Most importantly, as you think on Christ’s self-emptying, won’t you sing with Mary:  “My soul doth magnify the Lord!”

Hail, thou that art highly favoured, the Lord is with thee: blessed art thou among women

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Luke 1:1-38

Gabriel says to Mary:  “have gratia plena!”  Or at least, that was Jerome’s Latin translation from around 400AD.  In English it would read “Hail Mary, full of grace.”  But that’s not a good translation of Luke 1:28.

Jerome’s version sounds as though Mary is a repository of some spiritual substance called grace.  And if we believed that then we might seek deposits of “grace” from the blessed virgin.  Yet that is not right.

It is right to call her “The Blessed Virgin Mary”.  After all, Gabriel does:

“Hail, thou that art highly favoured, the Lord is with thee:  blessed art thou among women.”  (Luke 1:28)

It is right to call her “Mary, the mother of God.”  She does indeed bear the Son who is “Wonderful Counselor, Mighty God, Everlasting Father, Prince of Peace.”  (Isaiah 9:6).

But it’s not right to call on her as some storehouse of heavenly blessing. Mary is not full of grace, she is graced by God – “highly favoured” as the KJV has it.  If we’re looking for a Storehouse of divine blessing we should look to the Child who she carries.  He is Grace Himself – the One in Whom is all heavenly blessing (Ephesians 1:3).

But the reason Christ can offer this grace to the world has everything to do with the virgin Mary.  You see Mary’s virginity is vital to Christ being full of grace for the world.

Mary’s virginity is triply underlined in Luke 1.  She is twice called a virgin before she is even named (Luke 1:27).  And when she’s told she is to carry the Christ-child she exclaims:  “How shall this be, seeing I know not a man?”  (Luke 1:34)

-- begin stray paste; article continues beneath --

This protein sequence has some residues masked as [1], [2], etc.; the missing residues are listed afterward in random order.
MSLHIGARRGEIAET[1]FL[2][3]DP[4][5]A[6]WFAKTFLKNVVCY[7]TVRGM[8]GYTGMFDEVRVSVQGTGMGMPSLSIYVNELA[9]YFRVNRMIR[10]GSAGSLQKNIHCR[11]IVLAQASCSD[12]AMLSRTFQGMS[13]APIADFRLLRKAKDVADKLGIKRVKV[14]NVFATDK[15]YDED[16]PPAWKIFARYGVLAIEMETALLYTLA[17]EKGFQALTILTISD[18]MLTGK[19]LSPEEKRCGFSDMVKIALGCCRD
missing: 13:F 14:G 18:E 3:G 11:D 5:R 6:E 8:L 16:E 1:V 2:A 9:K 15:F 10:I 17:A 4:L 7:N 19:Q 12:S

The virgin birth is a non-negotiable of the Christian faith.  And this is not simply the assertion of a biblicist.  The logic of the gospel demands this supernatural conception.

You see, Mary’s child is not the result of human reproduction.  We did not produce the Messiah.  He was a pure gift:

“Unto us a child is born, unto us a Son is given.”  (Isaiah 9:6)

And this Gift from on high is something completely new.  This child is not the son of men – He is the Son of God!  He takes a full and perfect humanity from Mary.  But He is the true and eternal Son of God, conceived by the Holy Spirit and born of the virgin Mary (as the creeds say).

This is so important, because this world is full of the sons of men.  And that, really, is our problem.

Luke chapter 3 ends by running us through a potted history of humanity. From Christ back to Adam, Luke charts our family tree as a succession of men who give rise to more men.  But at the top of the tree we find something curious:

“Enos, which was the son of Seth, which was the son of Adam, which was the son of God.”  (Luke 3:38)